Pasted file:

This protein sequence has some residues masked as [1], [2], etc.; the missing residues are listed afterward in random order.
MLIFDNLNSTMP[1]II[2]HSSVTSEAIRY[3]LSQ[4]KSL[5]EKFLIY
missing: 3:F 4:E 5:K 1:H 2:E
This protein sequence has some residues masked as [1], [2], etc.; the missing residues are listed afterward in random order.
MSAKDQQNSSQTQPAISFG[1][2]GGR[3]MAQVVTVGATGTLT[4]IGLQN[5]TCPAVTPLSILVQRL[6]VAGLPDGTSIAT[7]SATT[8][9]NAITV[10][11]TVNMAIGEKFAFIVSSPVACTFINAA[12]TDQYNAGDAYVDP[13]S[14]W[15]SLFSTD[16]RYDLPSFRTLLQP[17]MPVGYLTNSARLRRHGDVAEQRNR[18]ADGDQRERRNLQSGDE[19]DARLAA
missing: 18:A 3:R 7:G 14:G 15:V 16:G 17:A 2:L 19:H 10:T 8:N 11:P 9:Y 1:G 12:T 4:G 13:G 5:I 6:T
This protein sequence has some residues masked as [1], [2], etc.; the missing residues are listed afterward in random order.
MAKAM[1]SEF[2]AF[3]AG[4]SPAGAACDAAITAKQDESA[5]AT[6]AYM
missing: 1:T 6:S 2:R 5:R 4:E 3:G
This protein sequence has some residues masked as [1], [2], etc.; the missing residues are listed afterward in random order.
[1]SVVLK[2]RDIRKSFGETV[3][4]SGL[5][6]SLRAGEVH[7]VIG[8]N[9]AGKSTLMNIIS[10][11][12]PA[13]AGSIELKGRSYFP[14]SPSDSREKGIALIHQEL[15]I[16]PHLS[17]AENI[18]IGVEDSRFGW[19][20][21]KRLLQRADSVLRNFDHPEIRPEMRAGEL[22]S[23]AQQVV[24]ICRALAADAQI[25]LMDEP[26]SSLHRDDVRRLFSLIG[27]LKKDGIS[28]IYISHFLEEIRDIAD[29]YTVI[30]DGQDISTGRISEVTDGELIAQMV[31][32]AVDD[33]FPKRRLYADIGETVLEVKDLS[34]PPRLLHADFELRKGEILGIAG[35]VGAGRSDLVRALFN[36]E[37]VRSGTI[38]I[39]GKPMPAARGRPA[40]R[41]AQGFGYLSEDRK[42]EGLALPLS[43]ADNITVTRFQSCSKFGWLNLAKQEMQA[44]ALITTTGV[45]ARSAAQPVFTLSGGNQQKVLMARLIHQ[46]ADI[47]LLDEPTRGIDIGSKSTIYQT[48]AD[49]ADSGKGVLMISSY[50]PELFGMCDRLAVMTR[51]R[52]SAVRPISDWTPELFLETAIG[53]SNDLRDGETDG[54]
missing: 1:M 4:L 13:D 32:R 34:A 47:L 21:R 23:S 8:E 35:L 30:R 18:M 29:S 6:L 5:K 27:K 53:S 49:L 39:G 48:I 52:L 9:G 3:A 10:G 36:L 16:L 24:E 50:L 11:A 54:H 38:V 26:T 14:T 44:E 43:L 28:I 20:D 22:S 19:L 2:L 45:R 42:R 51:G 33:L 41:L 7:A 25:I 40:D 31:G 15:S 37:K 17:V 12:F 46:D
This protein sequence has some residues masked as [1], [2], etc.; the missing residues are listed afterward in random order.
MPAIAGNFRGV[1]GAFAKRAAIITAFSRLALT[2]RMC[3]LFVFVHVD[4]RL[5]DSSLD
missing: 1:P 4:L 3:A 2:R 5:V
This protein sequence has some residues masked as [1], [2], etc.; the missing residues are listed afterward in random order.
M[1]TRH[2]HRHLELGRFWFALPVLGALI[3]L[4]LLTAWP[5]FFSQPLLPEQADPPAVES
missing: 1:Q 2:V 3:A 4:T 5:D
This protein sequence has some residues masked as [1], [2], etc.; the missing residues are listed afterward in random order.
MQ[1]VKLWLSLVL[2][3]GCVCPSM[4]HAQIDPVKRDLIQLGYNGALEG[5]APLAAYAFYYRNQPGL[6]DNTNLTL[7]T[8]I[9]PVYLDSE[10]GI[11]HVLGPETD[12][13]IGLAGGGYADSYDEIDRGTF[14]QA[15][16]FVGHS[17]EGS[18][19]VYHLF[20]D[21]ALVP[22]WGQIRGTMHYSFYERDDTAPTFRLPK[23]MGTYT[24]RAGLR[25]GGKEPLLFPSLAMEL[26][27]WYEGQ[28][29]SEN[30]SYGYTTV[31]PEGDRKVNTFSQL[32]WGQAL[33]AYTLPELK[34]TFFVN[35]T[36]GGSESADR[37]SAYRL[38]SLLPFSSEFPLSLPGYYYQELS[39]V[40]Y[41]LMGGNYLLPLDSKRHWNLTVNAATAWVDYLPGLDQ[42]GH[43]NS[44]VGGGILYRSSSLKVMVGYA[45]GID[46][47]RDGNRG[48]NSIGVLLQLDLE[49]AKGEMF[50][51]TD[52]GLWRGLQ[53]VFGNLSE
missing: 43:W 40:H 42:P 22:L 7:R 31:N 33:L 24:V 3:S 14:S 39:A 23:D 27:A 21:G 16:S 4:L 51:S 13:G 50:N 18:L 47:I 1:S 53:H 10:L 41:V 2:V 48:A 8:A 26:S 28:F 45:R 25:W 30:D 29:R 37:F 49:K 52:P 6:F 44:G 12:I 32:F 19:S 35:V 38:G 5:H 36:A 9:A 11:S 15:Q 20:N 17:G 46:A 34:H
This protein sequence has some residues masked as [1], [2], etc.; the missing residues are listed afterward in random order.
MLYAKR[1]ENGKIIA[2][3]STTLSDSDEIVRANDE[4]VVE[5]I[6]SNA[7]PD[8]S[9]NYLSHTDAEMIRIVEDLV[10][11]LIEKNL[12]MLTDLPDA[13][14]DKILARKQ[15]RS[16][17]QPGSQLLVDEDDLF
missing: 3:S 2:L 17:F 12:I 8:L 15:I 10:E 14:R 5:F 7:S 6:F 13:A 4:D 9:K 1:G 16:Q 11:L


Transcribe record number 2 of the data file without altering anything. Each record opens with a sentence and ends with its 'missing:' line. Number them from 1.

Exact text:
This protein sequence has some residues masked as [1], [2], etc.; the missing residues are listed afterward in random order.
MSAKDQQNSSQTQPAISFG[1][2]GGR[3]MAQVVTVGATGTLT[4]IGLQN[5]TCPAVTPLSILVQRL[6]VAGLPDGTSIAT[7]SATT[8][9]NAITV[10][11]TVNMAIGEKFAFIVSSPVACTFINAA[12]TDQYNAGDAYVDP[13]S[14]W[15]SLFSTD[16]RYDLPSFRTLLQP[17]MPVGYLTNSARLRRHGDVAEQRNR[18]ADGDQRERRNLQSGDE[19]DARLAA
missing: 18:A 3:R 7:G 14:G 15:V 16:G 17:A 2:L 19:H 10:T 8:N 11:P 9:Y 1:G 12:T 4:G 13:G 5:I 6:T